> A woman cheating with a game journalist in exchange for positive coverage on her game.

Which was false: he never covered that game. https://kotaku.com/in-recent-days-ive-been-asked-several-tim...


I'm confused, isn't "Gamergate" like "Watergate"? How can you be on Gamergate's "side"?

That's like... are you on Watergate's side?


> I'm confused, isn't "Gamergate" like "Watergate"?

No, not really, but...

> That's like... are you on Watergate's side?

There were people on (the) Watergate (break-in)’s side. There are still, oddly enough, people proudly on that side (Roger Stone, for instance.)

Anyhow, since the Watergate scandal, naming things “-gate” to evoke Watergate and the widespread (though not universal) revulsion is common by opposing activists, but just because the name sticks doesn't mean the association does.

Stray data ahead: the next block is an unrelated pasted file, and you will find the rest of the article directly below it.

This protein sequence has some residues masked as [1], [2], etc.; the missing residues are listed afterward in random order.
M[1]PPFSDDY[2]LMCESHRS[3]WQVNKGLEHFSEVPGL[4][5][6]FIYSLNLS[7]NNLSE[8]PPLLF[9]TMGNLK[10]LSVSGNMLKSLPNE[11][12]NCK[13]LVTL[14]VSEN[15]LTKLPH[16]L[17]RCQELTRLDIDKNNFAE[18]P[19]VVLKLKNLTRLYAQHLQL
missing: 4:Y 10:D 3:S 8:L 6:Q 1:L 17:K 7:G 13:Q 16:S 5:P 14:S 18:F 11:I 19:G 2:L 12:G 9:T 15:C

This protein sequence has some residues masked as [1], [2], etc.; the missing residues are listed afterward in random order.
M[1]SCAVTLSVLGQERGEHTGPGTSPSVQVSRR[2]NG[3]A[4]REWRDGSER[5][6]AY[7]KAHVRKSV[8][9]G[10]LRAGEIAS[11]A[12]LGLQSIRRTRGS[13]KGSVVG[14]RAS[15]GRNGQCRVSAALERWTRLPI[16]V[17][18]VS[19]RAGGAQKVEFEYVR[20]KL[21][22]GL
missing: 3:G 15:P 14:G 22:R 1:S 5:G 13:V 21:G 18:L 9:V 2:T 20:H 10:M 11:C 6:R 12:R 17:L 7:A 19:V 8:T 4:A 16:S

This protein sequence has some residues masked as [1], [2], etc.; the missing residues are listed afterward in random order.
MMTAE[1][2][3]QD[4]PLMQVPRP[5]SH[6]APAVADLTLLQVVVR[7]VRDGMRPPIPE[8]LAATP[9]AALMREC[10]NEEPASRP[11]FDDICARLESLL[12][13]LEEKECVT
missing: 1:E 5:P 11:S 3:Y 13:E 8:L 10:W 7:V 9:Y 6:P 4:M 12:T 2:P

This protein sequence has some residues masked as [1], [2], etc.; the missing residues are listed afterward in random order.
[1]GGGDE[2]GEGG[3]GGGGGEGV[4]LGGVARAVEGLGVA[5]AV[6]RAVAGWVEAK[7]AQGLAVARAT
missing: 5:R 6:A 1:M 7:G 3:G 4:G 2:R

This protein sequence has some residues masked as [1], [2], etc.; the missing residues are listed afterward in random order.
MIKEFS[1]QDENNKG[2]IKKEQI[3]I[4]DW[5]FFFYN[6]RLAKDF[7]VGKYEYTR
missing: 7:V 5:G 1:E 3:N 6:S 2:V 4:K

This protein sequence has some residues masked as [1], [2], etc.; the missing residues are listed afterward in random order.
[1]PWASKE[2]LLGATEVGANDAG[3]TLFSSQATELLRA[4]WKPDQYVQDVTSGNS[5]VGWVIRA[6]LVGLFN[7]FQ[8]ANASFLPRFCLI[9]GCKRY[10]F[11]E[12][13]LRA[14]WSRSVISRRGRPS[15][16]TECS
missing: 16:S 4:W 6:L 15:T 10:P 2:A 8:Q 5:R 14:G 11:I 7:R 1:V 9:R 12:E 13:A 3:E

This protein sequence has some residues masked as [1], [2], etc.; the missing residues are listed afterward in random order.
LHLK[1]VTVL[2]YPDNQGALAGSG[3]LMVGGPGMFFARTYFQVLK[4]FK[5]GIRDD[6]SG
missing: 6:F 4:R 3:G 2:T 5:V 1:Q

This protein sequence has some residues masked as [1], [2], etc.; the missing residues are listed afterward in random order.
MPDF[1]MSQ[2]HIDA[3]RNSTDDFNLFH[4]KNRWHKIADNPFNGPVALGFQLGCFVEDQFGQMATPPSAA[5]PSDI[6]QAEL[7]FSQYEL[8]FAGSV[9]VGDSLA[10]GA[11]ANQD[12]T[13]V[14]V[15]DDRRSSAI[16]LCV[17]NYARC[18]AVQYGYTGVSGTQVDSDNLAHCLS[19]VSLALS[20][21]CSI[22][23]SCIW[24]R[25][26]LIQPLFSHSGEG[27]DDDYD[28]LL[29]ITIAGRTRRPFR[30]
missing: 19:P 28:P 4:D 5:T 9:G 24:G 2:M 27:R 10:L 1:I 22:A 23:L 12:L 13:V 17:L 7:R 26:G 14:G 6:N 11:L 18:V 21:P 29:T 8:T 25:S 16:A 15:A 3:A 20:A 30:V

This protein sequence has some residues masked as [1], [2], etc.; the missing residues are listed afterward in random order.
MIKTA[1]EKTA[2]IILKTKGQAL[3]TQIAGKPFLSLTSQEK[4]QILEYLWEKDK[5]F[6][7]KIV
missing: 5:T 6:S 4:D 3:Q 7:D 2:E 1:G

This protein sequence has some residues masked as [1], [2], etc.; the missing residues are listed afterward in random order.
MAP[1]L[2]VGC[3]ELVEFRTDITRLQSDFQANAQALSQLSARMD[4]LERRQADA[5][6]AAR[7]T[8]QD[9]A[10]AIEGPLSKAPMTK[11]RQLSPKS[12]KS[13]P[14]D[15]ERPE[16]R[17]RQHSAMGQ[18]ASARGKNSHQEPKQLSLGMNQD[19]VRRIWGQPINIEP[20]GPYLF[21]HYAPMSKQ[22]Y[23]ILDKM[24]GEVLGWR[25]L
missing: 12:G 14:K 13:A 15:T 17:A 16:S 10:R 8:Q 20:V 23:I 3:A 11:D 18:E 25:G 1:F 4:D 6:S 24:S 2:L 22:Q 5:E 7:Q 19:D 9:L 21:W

This is a comment chain from someone saying that the Wikipedia Gamergate article is horribly biased...

Edit: I think I misunderstood the parent. To be on GG's 'side' in this sense would be to be a gamer who believes that games journalism should abide by some basic ethical standards and/or be a horrible mysoginist who hates the idea of female characters and catering to people besides straight white men, depending on who you ask.


GG is a pretty heavy case of an "if by whiskey" argument from all sides (I don't want to say both, because it feels like there's a lot of sides there), and it's been blown up to horrific proportions in the politics of entertainment scene.

I recall Stallman's remark that even if you're not interested in politics, politics is interested in you, but it looks more and more like there's nothing you can do to meaningfully and safely interact with the zeitgeist, so why the hell would you try to be part of any kind of politics. It feels more like a force of nature than an actual human activity. More like a tornado than a debate of any sort - just close your doors and windows, keep quiet and hope it's not your house that gets destroyed.